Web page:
I should have been more pushy in opposing risk-taking at bank


ANALYSIS:It is of profound regret to this ex-AIB director that he did not speak out more strongly during the boom, writes JIM O'LEARY

FROM 2002 to 2008 I served as a non-executive director of Allied Irish Banks. For most of my term I was a member of the board’s audit and remuneration committees. My former association with AIB places me in a difficult position when it comes to discussing what has happened in Irish banking. Many of my insights come from my experience as an AIB director, but I don’t consider myself at liberty to reveal details about decisions made by the AIB board.

I am only speaking on behalf of myself. It is not my intention to present an apologia for banks or their boards. Serious mistakes were made by banks during the boom years, the consequences of those mistakes have been horrendous, and the primary responsibility lies with banks and boards. Nothing I have to say is designed to evade that responsibility.

But I would like to address two questions. First, how can bank boards, groups of intelligent, experienced people, many of whom had earned big reputations for wisdom and sound judgment, have presided over institutions that committed such disastrous errors? Second, what changes might be made to the way banks are run in order to minimise the risk that recent experience will be repeated? The first set of remarks is a good deal more extensive than the second.

A critical impediment to be overcome in the delivery of good corporate governance outcomes is asymmetry of information. Put crudely, the starting position is that a company’s managers possess all the relevant information while the board or at least the non-executive directors have none. The board is given as much information as management is prepared to share with it.

By information, I don’t just mean raw data; I mean the wherewithal to interpret the data intelligently. Nor do I mean only the kind of information that is amenable to quantification or communication in discrete form.

The existence of the asymmetric information problem means trust is crucial, and I would suggest that, in an important sense, trust is a big part of the answer to the first of the questions set out above. Pressed to identify the overarching reason for bank boards going with the flow during the boom years, I would say it was that directors placed too much trust in management.

This is not a formula for exonerating boards. Boards of directors are ultimately responsible for running the business. The fact they delegate the task to management does not change this, but it does mean the exercise of judgment in the matter of who to trust, and to what degree, is an absolutely critical aspect of the non-executive director’s role.

Given their dependence on information flow from management, non-executive directors spend a good deal of time assessing executives’ trustworthiness. The more evidence there is that executives are open and truthful, are lucid in presentations and display a command of detail, the more they will be trusted. Clearly, there is a potential pitfall here. An open, truthful and articulate management team is not necessarily one that is running the business well. Non-executive directors need to be especially mindful of the potentially disarming effect that these admirable qualities have.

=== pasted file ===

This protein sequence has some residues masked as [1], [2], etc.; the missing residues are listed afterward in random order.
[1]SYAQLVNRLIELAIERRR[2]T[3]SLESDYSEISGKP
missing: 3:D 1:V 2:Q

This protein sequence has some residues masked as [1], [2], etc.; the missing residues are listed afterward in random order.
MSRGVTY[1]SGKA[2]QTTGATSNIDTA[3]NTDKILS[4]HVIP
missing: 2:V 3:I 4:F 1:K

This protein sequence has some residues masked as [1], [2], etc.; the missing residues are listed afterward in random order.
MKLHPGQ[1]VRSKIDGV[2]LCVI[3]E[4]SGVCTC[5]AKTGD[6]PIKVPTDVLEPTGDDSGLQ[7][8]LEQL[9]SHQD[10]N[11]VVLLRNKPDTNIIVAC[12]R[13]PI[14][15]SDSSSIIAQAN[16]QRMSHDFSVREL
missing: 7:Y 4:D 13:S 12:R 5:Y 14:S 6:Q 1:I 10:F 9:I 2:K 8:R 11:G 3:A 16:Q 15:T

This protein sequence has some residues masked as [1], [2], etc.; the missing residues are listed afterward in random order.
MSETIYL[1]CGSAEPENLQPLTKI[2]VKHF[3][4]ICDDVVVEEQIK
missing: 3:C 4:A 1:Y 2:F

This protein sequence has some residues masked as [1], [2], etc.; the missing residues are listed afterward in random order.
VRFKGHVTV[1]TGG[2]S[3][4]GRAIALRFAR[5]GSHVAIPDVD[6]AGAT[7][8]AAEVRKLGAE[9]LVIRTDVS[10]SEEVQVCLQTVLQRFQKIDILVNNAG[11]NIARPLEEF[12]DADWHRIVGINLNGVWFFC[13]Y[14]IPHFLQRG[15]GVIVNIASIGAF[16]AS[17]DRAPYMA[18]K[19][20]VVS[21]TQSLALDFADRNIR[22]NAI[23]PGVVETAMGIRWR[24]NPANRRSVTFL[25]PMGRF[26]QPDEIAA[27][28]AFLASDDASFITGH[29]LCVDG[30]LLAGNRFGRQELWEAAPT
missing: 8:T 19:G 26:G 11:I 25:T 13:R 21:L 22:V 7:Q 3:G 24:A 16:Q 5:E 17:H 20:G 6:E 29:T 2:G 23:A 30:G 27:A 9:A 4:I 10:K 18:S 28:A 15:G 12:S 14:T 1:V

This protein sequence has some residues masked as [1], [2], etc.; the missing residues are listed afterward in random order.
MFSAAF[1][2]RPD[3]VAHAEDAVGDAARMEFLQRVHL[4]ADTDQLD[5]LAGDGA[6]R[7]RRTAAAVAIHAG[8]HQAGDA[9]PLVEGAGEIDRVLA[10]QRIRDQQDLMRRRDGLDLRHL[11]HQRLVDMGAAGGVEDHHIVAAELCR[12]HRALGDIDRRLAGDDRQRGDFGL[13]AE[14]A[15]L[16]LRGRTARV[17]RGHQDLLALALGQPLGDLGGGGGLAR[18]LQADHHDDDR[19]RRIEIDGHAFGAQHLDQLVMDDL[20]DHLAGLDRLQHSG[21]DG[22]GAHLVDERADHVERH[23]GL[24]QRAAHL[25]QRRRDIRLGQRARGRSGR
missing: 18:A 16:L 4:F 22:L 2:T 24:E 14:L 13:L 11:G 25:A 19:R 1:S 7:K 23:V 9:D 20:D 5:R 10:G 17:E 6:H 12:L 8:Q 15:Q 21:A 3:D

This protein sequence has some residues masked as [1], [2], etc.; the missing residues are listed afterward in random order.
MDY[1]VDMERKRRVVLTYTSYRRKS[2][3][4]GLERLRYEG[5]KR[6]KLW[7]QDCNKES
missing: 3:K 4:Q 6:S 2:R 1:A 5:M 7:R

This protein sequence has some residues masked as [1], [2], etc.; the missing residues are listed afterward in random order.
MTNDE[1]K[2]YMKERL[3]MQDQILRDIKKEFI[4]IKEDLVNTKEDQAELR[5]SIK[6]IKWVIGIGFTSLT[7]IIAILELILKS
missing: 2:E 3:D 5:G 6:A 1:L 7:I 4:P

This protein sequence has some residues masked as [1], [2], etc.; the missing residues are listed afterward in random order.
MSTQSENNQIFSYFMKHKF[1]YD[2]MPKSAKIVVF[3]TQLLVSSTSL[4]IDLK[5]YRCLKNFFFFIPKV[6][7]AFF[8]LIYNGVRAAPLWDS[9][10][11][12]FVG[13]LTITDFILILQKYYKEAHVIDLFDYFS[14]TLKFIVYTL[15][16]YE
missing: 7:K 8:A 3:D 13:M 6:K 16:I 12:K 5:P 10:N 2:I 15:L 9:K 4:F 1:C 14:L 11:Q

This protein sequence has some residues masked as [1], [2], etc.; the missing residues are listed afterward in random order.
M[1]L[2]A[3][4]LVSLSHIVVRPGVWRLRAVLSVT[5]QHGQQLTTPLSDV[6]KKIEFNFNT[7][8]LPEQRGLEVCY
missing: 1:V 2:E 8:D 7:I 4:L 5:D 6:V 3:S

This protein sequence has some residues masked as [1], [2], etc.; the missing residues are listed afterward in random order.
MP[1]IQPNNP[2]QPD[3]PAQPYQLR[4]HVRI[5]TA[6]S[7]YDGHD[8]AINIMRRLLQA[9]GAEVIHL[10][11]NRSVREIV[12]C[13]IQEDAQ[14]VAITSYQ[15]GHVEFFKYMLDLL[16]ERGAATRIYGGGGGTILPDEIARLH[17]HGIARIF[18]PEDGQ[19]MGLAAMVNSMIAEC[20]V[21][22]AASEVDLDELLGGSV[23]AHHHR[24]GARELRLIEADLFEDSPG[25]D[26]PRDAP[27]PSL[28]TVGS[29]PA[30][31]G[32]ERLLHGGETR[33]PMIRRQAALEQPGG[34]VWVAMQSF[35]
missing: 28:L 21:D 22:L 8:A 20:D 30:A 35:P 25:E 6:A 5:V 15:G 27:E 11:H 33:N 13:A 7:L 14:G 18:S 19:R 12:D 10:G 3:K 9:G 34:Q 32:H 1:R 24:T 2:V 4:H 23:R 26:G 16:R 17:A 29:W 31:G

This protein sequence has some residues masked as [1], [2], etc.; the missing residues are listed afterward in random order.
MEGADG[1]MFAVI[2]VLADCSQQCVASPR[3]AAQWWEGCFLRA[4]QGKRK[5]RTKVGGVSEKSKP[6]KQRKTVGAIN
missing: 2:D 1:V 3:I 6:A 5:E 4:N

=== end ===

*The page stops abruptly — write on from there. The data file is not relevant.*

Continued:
The distinction between a company doing well and a company doing sustainably well is critical. In a banking context, the link between the two dimensions of performance is risk. During the boom years, banks performed spectacularly well in terms of profits and share price growth. It is now clear, of course, that this performance was bought at the cost of greatly excessive risk-taking.

Was the scale of risk-taking such as to be reckless? Looking back from here, recklessness seems like a reasonable word, but, of course, this is hindsight bias at work.

With hindsight, it is tempting to conclude the crisis is the inevitable consequence of the credit boom. It is but a small step from this proposition to the proposition that those who drove the growth in credit did so knowing their actions would have disastrous consequences, so displaying reckless disregard for the risks they were taking.

But that is not the way the future looked at the time. The prevailing belief during the boom was that the boom would give way to the much-vaunted “soft landing”. Of course, directors understood that a much more malign scenario was possible, but they trusted the systems for monitoring and controlling risk ensured that banks would be adequately protected if such circumstances arose.

This confidence in risk systems had to do in part with the amount of time devoted to risk-related matters by banks and their boards throughout the boom. This was particularly the case at AIB. The John Rusnak debacle in 2002 had focused attention on deficiencies in the bank’s risk architecture, and ushered in a period during which extraordinary efforts were made to transform the way the bank dealt with risk – and the board’s agenda was thickly populated with risk-related items. This almost certainly conditioned non-executives to believe the general matter of risk was being well looked after.

Even among those of us who were sceptical of the “soft landing” scenario, the conviction that a collapse in house prices was likely was not strong, and certainly not strong enough to change the opinion of colleagues. Undoubtedly the sceptics could have and, with the benefit of hindsight, should have articulated their doubts more insistently. Whether this would have made much difference is something we will never know, but it is a matter of profound personal regret to me that I wasn’t more forceful in setting out the contrarian view and didn’t work harder at analysing its implications.